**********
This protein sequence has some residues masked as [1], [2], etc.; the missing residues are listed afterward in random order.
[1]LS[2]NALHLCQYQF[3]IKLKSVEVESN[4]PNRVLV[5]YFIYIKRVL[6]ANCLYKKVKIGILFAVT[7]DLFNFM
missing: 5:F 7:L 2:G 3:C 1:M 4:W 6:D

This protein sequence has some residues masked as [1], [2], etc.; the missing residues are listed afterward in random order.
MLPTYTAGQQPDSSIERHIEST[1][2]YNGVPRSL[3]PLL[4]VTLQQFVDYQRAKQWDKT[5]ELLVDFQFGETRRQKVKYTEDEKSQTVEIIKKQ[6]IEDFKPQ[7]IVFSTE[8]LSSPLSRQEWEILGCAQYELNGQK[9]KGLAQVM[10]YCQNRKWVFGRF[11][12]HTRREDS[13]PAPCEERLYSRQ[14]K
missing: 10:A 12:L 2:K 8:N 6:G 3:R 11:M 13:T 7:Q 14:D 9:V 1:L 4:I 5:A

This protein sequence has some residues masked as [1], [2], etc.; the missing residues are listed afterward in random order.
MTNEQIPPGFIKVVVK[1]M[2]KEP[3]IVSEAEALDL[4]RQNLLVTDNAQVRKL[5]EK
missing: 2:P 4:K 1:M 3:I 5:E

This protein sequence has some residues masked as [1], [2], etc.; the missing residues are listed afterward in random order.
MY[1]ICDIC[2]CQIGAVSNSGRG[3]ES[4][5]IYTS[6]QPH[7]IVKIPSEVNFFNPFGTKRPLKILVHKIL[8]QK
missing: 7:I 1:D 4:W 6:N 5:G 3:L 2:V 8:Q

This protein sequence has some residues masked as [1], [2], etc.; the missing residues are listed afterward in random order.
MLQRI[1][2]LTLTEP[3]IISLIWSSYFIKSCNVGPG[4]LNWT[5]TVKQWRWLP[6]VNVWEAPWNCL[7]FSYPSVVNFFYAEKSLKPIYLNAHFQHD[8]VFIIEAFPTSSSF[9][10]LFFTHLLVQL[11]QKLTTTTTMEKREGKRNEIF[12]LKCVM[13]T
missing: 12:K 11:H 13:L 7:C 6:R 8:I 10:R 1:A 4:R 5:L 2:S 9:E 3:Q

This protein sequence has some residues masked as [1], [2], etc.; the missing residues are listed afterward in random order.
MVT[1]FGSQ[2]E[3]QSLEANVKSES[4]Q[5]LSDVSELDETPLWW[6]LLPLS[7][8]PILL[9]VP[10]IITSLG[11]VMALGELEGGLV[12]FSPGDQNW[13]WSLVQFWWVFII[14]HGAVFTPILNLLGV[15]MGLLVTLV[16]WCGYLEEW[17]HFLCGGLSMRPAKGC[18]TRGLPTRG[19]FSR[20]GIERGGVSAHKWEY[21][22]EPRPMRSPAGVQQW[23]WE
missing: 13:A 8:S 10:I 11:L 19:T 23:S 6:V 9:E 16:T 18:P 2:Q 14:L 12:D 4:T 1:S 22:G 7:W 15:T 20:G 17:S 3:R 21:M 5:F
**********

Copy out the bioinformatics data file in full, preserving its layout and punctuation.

This protein sequence has some residues masked as [1], [2], etc.; the missing residues are listed afterward in random order.
[1]LS[2]NALHLCQYQF[3]IKLKSVEVESN[4]PNRVLV[5]YFIYIKRVL[6]ANCLYKKVKIGILFAVT[7]DLFNFM
missing: 5:F 7:L 2:G 3:C 1:M 4:W 6:D

This protein sequence has some residues masked as [1], [2], etc.; the missing residues are listed afterward in random order.
MLPTYTAGQQPDSSIERHIEST[1][2]YNGVPRSL[3]PLL[4]VTLQQFVDYQRAKQWDKT[5]ELLVDFQFGETRRQKVKYTEDEKSQTVEIIKKQ[6]IEDFKPQ[7]IVFSTE[8]LSSPLSRQEWEILGCAQYELNGQK[9]KGLAQVM[10]YCQNRKWVFGRF[11][12]HTRREDS[13]PAPCEERLYSRQ[14]K
missing: 10:A 12:L 2:K 8:N 6:G 3:R 11:M 13:T 7:Q 14:D 9:V 1:L 4:I 5:A

This protein sequence has some residues masked as [1], [2], etc.; the missing residues are listed afterward in random order.
MTNEQIPPGFIKVVVK[1]M[2]KEP[3]IVSEAEALDL[4]RQNLLVTDNAQVRKL[5]EK
missing: 2:P 4:K 1:M 3:I 5:E

This protein sequence has some residues masked as [1], [2], etc.; the missing residues are listed afterward in random order.
MY[1]ICDIC[2]CQIGAVSNSGRG[3]ES[4][5]IYTS[6]QPH[7]IVKIPSEVNFFNPFGTKRPLKILVHKIL[8]QK
missing: 7:I 1:D 4:W 6:N 5:G 3:L 2:V 8:Q

This protein sequence has some residues masked as [1], [2], etc.; the missing residues are listed afterward in random order.
MLQRI[1][2]LTLTEP[3]IISLIWSSYFIKSCNVGPG[4]LNWT[5]TVKQWRWLP[6]VNVWEAPWNCL[7]FSYPSVVNFFYAEKSLKPIYLNAHFQHD[8]VFIIEAFPTSSSF[9][10]LFFTHLLVQL[11]QKLTTTTTMEKREGKRNEIF[12]LKCVM[13]T
missing: 12:K 11:H 13:L 7:C 6:R 8:I 10:R 1:A 4:R 5:L 2:S 9:E 3:Q

This protein sequence has some residues masked as [1], [2], etc.; the missing residues are listed afterward in random order.
MVT[1]FGSQ[2]E[3]QSLEANVKSES[4]Q[5]LSDVSELDETPLWW[6]LLPLS[7][8]PILL[9]VP[10]IITSLG[11]VMALGELEGGLV[12]FSPGDQNW[13]WSLVQFWWVFII[14]HGAVFTPILNLLGV[15]MGLLVTLV[16]WCGYLEEW[17]HFLCGGLSMRPAKGC[18]TRGLPTRG[19]FSR[20]GIERGGVSAHKWEY[21][22]EPRPMRSPAGVQQW[23]WE
missing: 13:A 8:S 10:I 11:L 19:T 23:S 6:V 9:E 16:T 18:P 2:Q 14:L 12:D 4:T 1:S 22:G 7:W 15:T 20:G 17:S 3:R 21:M 5:F